Would they be as committed to the counter if they were in the midst of a 0-0 game, or would they try to play on the front foot? Would Portland even let them counter? For all the talk of Cincinnati's deep block on Tuesday night, folks seem to have missed the fact that the Timbers let them have the ball for the game's first 25 minutes and tried to pull them upfield. The Timbers are better in possession than they were last year, but they're still a team most comfortable on the run.
Which is to say that there's a lot of game-within-the-game variables in this one. I think the fact that James Sands now appears to be a permanent starter and Keaton Parks is on the bench — essentially bringing in a destroyer for a passer — suggests that NYCFC under Ronny Deila want the game to be less about possession and positional play than about 50/50s and transitions.
Still expect both fullbacks to get high, and still expect Maxi Moralez and Heber to be awesome if they're both fit. But I'll go ahead and admit I still don't have a great feel for what Deila wants his version of this team to be.
What Portland will do: I assume that they'll drop their line of confrontation fairly deep at the start of the game and try to pull NYCFC upfield, as they attempted against Cincinnati. In theory this gives them the chance to get out on the run in transition, where Diego Valeri has always thrived and where Jeremy Ebobisse, Sebastian Blanco and (hopefully eventually) Yimmy Chara should be able to do work.
The big year-over-year difference, though, is that Portland are much more patient in build-up and much, much much more disciplined about the type of crosses they hit. They are no longer settling for rockets from the touchline and are instead more varied and methodical about getting to the right spots before attempting the final ball:
It's been fun to watch, and the presence of Eryk Williamson in central midfield — a better and more inventive passer than most of last year's options, in addition to being a cleverer off-ball attacker — has been a revelation. He has changed the ways in which Portland can beat you.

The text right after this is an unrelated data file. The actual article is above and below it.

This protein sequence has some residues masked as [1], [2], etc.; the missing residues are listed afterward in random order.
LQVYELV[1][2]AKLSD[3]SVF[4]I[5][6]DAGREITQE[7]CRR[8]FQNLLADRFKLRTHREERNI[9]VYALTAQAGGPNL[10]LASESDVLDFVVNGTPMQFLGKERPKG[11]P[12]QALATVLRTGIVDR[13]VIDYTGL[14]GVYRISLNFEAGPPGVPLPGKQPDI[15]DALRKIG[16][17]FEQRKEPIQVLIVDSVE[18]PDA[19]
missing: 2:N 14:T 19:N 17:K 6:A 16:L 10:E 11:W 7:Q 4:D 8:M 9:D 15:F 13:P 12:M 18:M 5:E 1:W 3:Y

But even when it's not Williamson in semi-transition moments, the Timbers are still working for good looks. This is fantastic:
Did the Timbers cross the ball 40 times against Cincy's bunker? Yes. Is that a lot? Yeah, arguably too much.
But were many of them well-worked crosses from combination play with multiple targets in the box?
They sure were. And honestly, getting to the endline for pullbacks — which is what Portland did a lot — is the way to beat a bunker. I was impressed with the patience they showed even when things got frustrating after an hour (though the final 20 minutes weren't great).
This is all by way of saying that if NYCFC drop into that deep block as they did against the Reds, I'm not sure Portland will panic and just start looping crosses in. I'm not going to say that that version of the Timbers is entirely dead, but so far it's not Plan A, B or C in 2020.
X-Factors: Now that we're in the expanded-budgets era we have players like Wondo and Jaroslaw Niezgoda coming off the bench and scoring match-winners (the Winged Hussars have arrived, I guess). I still don't love Ebobisse on the wing, but he scored seven of his 12 goals from that spot last season, and if Portland are pushing for a late goal I like their chances with him and Niezgoda, as well as Valeri and Williamson pushing into the box at the top. It is a very, very useful thing to have that kind of attacking depth.
NYCFC aren't quite there, especially if Ismael Tajouri-Shradi is injured for this one. I'm not sure they can change the game without controlling the game state, though perhaps dropping Sands to the backline and going to a 3-4-2-1 or a 3-4-3 is something we'll see from them even if Tajouri-Shradi is out.
There are options when Deila looks down his bench. Portland's, though, are better.